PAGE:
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Free form gold splashes


I can’t seem to duplicate the flat bumpy shape I got one time when
melting 3mm spheres of gold and then letting them fall into the
water. They keep staying in the shape of a sphere, but I want to use
that flatter bumpy shape as decorative elements on a piece. Could
someone let me know how I can consistently get the splashy look? Just
flattening a sphere with a hammer is not the look I want. Thanks,


hello Sue, melt the metal all at once, not in individual beads. It
will blow apart in small free-form bits when it hits the water. You
can experiment with the distance you let it fall in order to change
the size of these pieces. Have fun. Tom Arnold


Drop the metal closer to the water.

When you drop molten metal from a reasonable height surface tension
makes the metal form spheres.

There was a shot tower in a Melbourne shopping centre that always
fascinated me. The molten lead would be poured through a grate at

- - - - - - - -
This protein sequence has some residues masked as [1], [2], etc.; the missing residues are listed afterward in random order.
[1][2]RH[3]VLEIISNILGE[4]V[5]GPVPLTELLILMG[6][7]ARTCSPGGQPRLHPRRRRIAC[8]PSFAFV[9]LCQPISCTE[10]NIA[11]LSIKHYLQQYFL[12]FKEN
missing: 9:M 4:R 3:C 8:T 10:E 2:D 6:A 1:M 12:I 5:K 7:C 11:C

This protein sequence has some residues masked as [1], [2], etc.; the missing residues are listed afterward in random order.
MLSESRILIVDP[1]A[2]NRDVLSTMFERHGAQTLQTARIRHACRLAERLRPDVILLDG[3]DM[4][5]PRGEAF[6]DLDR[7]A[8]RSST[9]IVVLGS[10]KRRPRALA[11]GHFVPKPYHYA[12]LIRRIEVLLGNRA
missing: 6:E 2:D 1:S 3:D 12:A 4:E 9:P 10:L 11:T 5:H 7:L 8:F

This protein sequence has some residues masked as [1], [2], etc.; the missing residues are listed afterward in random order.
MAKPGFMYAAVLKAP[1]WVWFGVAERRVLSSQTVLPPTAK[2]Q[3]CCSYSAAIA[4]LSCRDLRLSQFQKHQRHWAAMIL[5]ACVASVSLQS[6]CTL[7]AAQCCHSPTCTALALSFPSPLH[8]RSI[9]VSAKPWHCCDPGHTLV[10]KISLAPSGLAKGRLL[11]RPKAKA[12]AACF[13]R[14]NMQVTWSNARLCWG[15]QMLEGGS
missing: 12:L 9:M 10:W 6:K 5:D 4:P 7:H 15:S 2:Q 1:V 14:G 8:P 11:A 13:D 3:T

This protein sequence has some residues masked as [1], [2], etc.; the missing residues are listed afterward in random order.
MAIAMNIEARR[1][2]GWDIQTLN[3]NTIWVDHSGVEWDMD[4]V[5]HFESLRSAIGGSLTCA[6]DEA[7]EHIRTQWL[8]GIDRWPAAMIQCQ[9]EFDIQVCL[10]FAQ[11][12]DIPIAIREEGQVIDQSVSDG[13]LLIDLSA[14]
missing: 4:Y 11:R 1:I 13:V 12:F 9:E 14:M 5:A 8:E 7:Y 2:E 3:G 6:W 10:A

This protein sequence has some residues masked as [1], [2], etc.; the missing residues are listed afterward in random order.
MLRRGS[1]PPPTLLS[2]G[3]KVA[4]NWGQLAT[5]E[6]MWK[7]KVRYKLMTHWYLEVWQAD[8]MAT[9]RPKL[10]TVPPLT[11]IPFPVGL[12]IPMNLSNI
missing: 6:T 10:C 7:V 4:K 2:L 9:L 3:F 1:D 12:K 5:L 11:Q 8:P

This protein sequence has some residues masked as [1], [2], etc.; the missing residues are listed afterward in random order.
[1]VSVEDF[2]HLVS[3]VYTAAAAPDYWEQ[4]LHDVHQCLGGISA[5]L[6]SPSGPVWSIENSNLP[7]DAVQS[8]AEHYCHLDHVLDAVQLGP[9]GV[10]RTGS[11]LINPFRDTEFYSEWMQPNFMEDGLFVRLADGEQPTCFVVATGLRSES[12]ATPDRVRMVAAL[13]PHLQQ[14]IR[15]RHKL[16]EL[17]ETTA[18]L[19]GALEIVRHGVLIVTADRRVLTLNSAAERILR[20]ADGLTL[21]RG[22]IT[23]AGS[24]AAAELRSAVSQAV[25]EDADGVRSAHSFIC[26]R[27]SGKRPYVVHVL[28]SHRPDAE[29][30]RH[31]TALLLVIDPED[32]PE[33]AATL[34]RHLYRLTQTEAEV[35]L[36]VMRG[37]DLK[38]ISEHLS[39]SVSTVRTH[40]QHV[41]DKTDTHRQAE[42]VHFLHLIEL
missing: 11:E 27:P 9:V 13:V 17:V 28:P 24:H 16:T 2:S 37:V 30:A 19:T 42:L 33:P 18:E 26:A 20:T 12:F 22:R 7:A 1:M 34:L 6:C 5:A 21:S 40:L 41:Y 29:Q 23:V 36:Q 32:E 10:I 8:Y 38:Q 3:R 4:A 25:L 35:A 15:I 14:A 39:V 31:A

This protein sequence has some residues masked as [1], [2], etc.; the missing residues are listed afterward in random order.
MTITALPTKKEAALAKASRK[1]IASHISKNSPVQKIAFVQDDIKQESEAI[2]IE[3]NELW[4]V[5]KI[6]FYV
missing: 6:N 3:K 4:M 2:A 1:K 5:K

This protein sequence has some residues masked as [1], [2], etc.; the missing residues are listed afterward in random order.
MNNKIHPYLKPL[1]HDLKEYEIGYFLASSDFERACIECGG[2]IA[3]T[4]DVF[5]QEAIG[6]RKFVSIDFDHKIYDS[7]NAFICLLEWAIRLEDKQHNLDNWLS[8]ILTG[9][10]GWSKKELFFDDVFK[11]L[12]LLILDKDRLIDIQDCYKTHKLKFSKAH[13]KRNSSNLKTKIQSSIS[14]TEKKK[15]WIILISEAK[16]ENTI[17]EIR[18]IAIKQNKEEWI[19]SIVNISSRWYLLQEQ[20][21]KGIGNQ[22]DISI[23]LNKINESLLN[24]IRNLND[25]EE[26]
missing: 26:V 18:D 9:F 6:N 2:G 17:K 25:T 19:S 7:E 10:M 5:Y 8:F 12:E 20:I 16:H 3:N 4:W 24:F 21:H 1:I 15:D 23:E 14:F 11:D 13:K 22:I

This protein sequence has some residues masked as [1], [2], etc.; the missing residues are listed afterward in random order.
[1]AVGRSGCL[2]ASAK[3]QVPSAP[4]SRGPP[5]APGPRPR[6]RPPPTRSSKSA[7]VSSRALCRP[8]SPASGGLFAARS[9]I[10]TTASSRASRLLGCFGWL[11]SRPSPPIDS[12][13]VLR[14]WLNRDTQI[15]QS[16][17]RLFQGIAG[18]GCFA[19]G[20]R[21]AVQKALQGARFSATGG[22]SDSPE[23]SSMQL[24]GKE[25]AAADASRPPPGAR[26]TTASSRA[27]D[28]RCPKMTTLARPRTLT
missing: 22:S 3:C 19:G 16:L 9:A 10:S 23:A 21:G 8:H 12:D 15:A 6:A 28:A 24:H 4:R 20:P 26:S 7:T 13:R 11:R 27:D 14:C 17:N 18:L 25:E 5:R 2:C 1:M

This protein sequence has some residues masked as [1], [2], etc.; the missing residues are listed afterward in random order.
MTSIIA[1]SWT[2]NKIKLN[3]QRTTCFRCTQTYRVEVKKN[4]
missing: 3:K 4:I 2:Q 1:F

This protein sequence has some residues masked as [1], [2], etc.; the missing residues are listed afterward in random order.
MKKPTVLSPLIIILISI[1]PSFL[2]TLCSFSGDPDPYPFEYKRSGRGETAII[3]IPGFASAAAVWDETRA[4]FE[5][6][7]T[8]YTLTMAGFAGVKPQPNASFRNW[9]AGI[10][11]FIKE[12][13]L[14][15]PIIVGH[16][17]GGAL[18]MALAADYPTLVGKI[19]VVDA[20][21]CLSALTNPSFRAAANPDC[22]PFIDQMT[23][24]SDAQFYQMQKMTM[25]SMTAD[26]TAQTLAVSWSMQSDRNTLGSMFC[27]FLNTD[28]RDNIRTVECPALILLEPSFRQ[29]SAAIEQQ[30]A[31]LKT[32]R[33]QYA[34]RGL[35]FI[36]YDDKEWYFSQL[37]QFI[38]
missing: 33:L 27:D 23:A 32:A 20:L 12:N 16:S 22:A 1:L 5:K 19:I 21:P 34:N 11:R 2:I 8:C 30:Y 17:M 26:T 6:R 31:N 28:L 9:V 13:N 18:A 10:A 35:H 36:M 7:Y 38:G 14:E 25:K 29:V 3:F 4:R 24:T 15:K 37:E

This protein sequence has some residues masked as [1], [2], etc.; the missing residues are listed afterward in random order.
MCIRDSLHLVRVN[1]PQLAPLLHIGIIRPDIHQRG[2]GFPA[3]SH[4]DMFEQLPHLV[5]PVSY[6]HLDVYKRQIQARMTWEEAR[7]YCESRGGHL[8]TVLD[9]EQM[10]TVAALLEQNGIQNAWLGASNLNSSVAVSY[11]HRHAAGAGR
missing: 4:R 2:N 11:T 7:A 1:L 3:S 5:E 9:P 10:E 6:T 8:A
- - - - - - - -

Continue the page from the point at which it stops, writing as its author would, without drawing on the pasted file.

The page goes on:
the top of the tower, the pellets would fall, forming spheres and end
up in a pool of water. If the pellets were dropped closer to the
water they wouldn’t form spheres.

Regards Charles A.



I have made hundreds of these, very simple add lots of ice! You can
pour over ice on the ice used crushed ice or… Temp of water makes
a difference but mostly how high from the water

Chip Stone


If I wanted that shape, Id make the 3mm spheres as you do, then, Id
take a piece of carbon steel like a center punch. Grind and polish
it to a 3m hemisphere then drive this into another piece of carbon
steel to the depth you want. Harden it. then place your 3mm balls in
the depression and tap with a hammer. youll get consistent shaped
beads all day long.

Try it
its easy with the tooling.


Probably been said but you need a big enough mass of metal to keep
it molten as you pour it. Depending upon the distance between your
pour and the water you will get different sizes of droplets but a lot
of similar size. If you want to change the size and shape you need to
make the pour nearer or further away, change the metal mass and
change the water temp. A deep bucket of iced water made me some
pretty good shapes when I first tried this for my portfolio of work
to try get into art college in 1978. Havent done much since but it is
fun to experiment and when you get what you want make a note of all
the variables like metall mass, temperature and drop to water depth.
A word of caution- never try and pour metal into a small volume of
water or too shallow water. You can get a steam explosion.

Nick Royall